AP source: Yankees plan to not pay $26 million owed Ellsbury




  • In Sports/Baseball
  • 2019-11-22 21:53:31Z
  • By RONALD BLUM (AP Baseball Writer)
AP source: Yankees plan to not pay $26 million owed Ellsbury
AP source: Yankees plan to not pay $26 million owed Ellsbury  

NEW YORK (AP) -- The Yankees plan to not pay Jacoby Ellsbury the remaining $26 million due under his contract, contending he violated the deal by getting unauthorized medical treatment.

New York general manager sent a letter to Ellsbury and his agent, Scott Boras, informing them the team converted his contract to a nonguaranteed deal, a person familiar with the decision told The Associated Press on Friday. The person spoke on condition of anonymity because the team had not made any public statements.

Ellsbury has not played since 2017 and was released by the Yankees on Wednesday.

According to the person who spoke with the AP, the Yankees said he was treated by Dr. Viktor Bouquette of Progressive Medical Center in Atlanta without the team's permission.

Ellsbury is owed more than $26.2 million as part of his $153 million, seven-year contract: more than $21.1 million for the final guaranteed season plus a $5 million buyout of a $21 million team option for 2021. If Ellsbury is not paid, nearly $21.9 million would come off the Yankees' luxury-tax payroll next year.

New York's decision to not pay him was first reported by the New York Post.

The players' association can file a grievance challenging the conversion of the contract to nonguaranteed. Cashman and Boras did not immediately respond to requests for comment.

''The players' association will vigorously defend any action taken against Jacoby or his contract and is investigating potential contract violations by his employer,'' the union said in a statement.

Now 36, Ellsbury hit .264 with 39 homers, 198 RBIs and 102 stolen bases in 520 games in six seasons with the Yankees. He injured a muscle in his right side early during spring training in 2018, developed a bad back and had surgery that Aug. 6 to repair a torn labrum in his left hip. He experienced plantar fasciitis in his right foot during his rehab program before spring training this year.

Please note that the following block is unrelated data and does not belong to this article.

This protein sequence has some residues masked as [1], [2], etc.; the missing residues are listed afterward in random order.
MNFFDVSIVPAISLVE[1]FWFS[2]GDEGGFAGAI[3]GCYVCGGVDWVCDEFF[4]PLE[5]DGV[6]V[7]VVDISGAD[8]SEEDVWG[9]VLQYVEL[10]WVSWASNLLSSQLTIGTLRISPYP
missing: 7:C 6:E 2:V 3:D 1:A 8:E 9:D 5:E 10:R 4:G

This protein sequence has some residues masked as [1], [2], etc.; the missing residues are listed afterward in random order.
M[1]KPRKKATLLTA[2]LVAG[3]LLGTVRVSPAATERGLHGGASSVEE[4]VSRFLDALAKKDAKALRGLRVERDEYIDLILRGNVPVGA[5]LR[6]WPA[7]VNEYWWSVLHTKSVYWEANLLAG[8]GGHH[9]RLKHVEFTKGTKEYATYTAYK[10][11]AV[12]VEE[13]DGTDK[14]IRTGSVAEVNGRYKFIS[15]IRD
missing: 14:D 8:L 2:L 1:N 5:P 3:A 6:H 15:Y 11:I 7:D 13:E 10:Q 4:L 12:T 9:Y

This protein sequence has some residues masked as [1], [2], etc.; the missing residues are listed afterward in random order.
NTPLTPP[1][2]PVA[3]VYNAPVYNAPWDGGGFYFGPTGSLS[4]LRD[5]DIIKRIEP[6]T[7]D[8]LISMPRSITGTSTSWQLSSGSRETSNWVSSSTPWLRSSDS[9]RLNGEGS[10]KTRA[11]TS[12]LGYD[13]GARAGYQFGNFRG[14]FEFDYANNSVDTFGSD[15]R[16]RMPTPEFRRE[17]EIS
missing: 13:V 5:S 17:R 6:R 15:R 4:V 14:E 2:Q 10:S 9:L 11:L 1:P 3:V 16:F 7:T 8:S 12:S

Ellsbury spent his first seven seasons with Boston and was in All-Star in 2011, and arrived in New York with a .284 career average, 104 homers, 512 RBIs and 343 steals for Boston.

---

More AP MLB: https://apnews.com/MLB and https://twitter.com/AP-Sports

COMMENTS

More Related News

When it comes to unanimous Hall picks, Jeter could be No. 2
When it comes to unanimous Hall picks, Jeter could be No. 2

When it comes to unanimous picks for baseball's Hall of Fame, Derek Jeter quite appropriately has the chance to be No. 2. Yankees closer Mariano Rivera became the first player to appear on every ballot when he swept 425 votes in last year's election. Ken Griffey Jr. was three votes short perfection

Tobias Harris
Tobias Harris' late 3 seals Sixers' win over Knicks

Tobias Harris hit a go-ahead 3-pointer late in the fourth quarter, Ben Simmons had 21 points and the Philadelphia 76ers beat the New York Knicks 90-87 on Saturday night for their third straight victory. Josh Richardson added 18 points and reserve Furkan Korkmaz scored 17 for the 76ers, who snapped a

ICE ups ante in standoff with NYC:
ICE ups ante in standoff with NYC: 'This is not a request'
  • World
  • 2020-01-19 00:23:51Z

Federal authorities are turning to a new tactic in the escalating conflict over New York City's so-called sanctuary policies, issuing four "immigration subpoenas" to the city for information about inmates wanted for deportation. "This is not a request - it's a demand," Henry Lucero, a senior U.S. Immigration and Customs Enforcement official, told The Associated Press. Mayor Bill de Blasio's administration said Saturday the city would review the subpoenas.

Thousands gather for Women
Thousands gather for Women's March rallies across the US
  • World
  • 2020-01-18 18:36:36Z

Hundred showed up in New York City and thousands in Washington, D.C. for the rallies, which aim to harness the political power of women, although crowds were noticeably smaller than in previous years. The first marches in 2017 drew hundreds of thousands of people to rallies in cities across the country on the day after President Donald Trump was inaugurated.

Leave a Comment

Your email address will not be published. Required fields are marked with *

Cancel reply

Comments

Top News: Baseball